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Friday, August 6, 1999 Published at 15:31 GMT 16:31 UK


World: Americas

Chile aid for Indians 'inadequate'

Santiago police arrest Mapuche demonstrators outside the ceremony

A spokesman for the Mapuche Indians in Chile says a government aid package for the country's indigenous peoples will do little to ease their plight.


Mapuche spokesman Reinaldo Mariqueo: "Too little, too late"
Chilean President Eduardo Frei unveiled $274m worth of measures designed to address discrimination against the country's Indian groups and ease tensions.

Reinaldo Mariqueo, interviewed by the BBC World Service, said he welcomed any government support to ease the economic hardship of Chile's indigenous peoples.

But he said the aid would have little impact in practice on Indians' lives as they would not be in charge of how it was spent.

"It's very little, too late," he said. "Because the problem is so big I don't think $300m is going to make much difference."


[ image: Mr Frei urged a greater role for Indians]
Mr Frei urged a greater role for Indians
Some 1,000 Indian representatives attended a meeting in the capital, Santiago, for the signing of an anti-discrimination accord called the Pact for Citizen Respect.

Mr Frei, wearing a traditional Indian poncho, said the assistance was intended to help repay Chile's debt to its indigenous population.

He called on the Chilean Congress to pass new laws to recognise Indian cultures and better integrate them into society.

Several Indian leaders made speeches urging the government to pay greater respect to indigenous customs and social demands.


The BBC's James Reynolds: "The government hopes the aid will reduce tension"
The four-year package, the result of extensive negotiations, includes funding for housing, roads and education, as well as job creation measures intended to raise Indians' standard of living.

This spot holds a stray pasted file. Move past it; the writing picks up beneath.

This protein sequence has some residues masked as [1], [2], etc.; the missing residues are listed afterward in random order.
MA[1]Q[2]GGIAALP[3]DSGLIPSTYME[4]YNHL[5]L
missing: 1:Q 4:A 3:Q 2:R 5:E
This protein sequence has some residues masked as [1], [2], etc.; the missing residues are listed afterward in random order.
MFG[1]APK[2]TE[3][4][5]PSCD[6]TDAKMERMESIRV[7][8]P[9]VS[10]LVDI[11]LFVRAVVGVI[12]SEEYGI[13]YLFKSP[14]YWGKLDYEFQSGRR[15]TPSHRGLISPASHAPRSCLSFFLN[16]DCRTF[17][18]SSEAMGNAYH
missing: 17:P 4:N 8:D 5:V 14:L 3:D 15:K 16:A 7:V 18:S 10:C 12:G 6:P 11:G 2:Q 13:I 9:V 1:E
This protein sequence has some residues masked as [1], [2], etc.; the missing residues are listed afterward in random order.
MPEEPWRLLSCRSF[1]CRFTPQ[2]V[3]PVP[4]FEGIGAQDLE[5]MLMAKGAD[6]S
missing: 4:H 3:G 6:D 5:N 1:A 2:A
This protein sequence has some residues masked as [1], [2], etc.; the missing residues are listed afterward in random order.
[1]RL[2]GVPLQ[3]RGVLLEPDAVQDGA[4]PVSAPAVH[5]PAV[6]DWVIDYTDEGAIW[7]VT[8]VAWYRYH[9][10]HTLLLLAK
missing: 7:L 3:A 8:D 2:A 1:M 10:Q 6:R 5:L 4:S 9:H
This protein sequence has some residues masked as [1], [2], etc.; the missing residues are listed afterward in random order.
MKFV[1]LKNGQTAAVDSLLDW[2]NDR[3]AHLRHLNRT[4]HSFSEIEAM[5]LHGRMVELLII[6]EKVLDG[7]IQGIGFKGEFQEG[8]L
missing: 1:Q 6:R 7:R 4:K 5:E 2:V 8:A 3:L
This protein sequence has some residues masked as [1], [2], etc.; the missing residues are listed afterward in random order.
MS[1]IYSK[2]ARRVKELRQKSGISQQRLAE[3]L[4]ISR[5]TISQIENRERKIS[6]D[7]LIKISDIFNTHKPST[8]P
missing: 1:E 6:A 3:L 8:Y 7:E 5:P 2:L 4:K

There was, however, no immediate promise of help on the issue of land rights, which has led to a number of confrontations in recent months between Mapuches, the largest Indian group, and landowners.

The Mapuches, who used to occupy vast territories in southern Chile now used for logging, say land was stolen from their ancestors. They have been campaigning for rights to greater autonomy.

Five arrests

President Frei referred to the centuries-old "appropriation" of former Indian territories in his speech but did not elaborate.


[ image:  ]
Chile has more than one million Indians, most of whom are Mapuches.

They alone account for more than 10% of the country's population of 15 million, and live mainly in the southern provinces of Araucania and Bio-bio.

Some Indian groups stayed away from the ceremony, saying Chile's constitution gave sufficient protection for all the country's citizens.

Police arrested five Indian demonstrators who shouted slogans and threw eggs outside the government palace during the ceremony, but no violence was reported.

The meeting was announced on Monday after a timber company in the south of the country was set on fire.



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